Paktika Province

PaktikaPaktika is one of the 34 provinces of Afghanistan, located in the southeastern part of the country. It has a population of about 413,800, which is a multi-ethnic tribal society. The town of Sharana serves as the provincial capital while the largest town is Urgun.

History

Paktika is the southernmost part of a historical region known as Greater Paktia (Pashto: لویه پکتیا, Loya Paktia), that was once a unified province including Paktia, Khost and parts of Ghazni and Logar. The tribes that reside in this area were mentioned by the Greek historian Herodotus, who called them the “Pactyans” as early as the 1st millennium BCE.

In the 1970s, the provincial capital of the largely undeveloped and remote province of Paktika was moved from the town of Urgun to Sharana due to its proximity with the main highway, connecting it to the larger cities and commercial centres of Kabul, Ghazni and Kandahar.

Paktika was the site of many battles during the Soviet occupation of the country and the lawless years that followed.

The Siege of Urgun took place between 1983 and 1984.

Recent history

As one of the most remote provinces in Afghanistan and an area that saw much devastation in previous years, Paktika suffers from a severe lack of critical infrastructure. Reconstruction in the province after the fall of the Taliban has been slow compared to that in nearby provinces such as Khost and Zabul. This is primarily due to the remoteness of the region and repeated attacks on aid workers and NATO forces.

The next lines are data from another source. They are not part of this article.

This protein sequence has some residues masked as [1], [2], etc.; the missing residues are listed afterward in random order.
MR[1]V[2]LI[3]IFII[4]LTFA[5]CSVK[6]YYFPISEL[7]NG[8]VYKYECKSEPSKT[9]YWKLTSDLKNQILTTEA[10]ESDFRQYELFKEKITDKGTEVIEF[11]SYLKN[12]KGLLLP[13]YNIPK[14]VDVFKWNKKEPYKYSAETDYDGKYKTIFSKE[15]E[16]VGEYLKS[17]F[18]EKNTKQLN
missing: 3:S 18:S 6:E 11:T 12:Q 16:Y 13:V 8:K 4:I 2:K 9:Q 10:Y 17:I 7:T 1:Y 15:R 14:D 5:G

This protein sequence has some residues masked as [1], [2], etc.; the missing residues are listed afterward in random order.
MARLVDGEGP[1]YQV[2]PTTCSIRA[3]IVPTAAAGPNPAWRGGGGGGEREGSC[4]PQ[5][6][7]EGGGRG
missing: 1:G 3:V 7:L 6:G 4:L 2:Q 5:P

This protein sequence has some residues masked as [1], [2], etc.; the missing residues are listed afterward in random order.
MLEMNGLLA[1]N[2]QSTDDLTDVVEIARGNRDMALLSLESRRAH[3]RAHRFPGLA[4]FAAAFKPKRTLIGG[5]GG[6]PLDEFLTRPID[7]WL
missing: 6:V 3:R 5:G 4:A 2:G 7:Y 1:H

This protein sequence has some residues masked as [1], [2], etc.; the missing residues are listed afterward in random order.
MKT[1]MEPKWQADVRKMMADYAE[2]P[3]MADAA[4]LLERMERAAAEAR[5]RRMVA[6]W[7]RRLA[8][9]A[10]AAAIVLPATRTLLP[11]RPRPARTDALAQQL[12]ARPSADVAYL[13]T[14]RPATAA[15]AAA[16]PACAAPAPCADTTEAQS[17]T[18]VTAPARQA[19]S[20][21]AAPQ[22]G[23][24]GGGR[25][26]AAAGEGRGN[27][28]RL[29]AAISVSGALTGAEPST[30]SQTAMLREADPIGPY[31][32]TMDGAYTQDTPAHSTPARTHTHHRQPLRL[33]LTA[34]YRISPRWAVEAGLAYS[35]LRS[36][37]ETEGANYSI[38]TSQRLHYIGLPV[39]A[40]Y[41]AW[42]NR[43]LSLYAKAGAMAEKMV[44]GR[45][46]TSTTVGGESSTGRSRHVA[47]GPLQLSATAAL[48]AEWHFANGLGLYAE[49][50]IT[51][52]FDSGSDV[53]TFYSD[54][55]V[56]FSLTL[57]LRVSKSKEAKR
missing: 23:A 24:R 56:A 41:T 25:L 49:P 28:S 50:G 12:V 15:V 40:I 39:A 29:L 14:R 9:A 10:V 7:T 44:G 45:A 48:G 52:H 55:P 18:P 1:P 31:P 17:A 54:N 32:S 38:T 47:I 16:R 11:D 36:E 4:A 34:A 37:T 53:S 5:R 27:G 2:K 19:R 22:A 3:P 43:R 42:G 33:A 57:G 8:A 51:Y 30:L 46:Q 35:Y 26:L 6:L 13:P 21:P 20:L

In June 2004, members of the Utah and Iowa National Guard helped Army Reserve Civil Affairs Soldiers from Oregon establish a Provincial Reconstruction Team base in Sharana, the provincial capital, to lead the development effort. The first full contingent of eight Civil Affairs Soldiers from the U.S. Army Reserve’s 450th Civil Affairs Battalion (Airborne), based in Riverdale Park, Maryland, arrived in September 2004.

In an article from Time, the U.S. base was described as:

“The U.S. firebase looks like a Wild West cavalry fort, ringed with coils of razor wire. A U.S. flag ripples above the 3-ft.-thick mud walls, and in the watchtower a guard scans the expanse of forested ridges, rising to 9,000 ft., that mark the border. When there’s trouble, it usually comes from that direction.”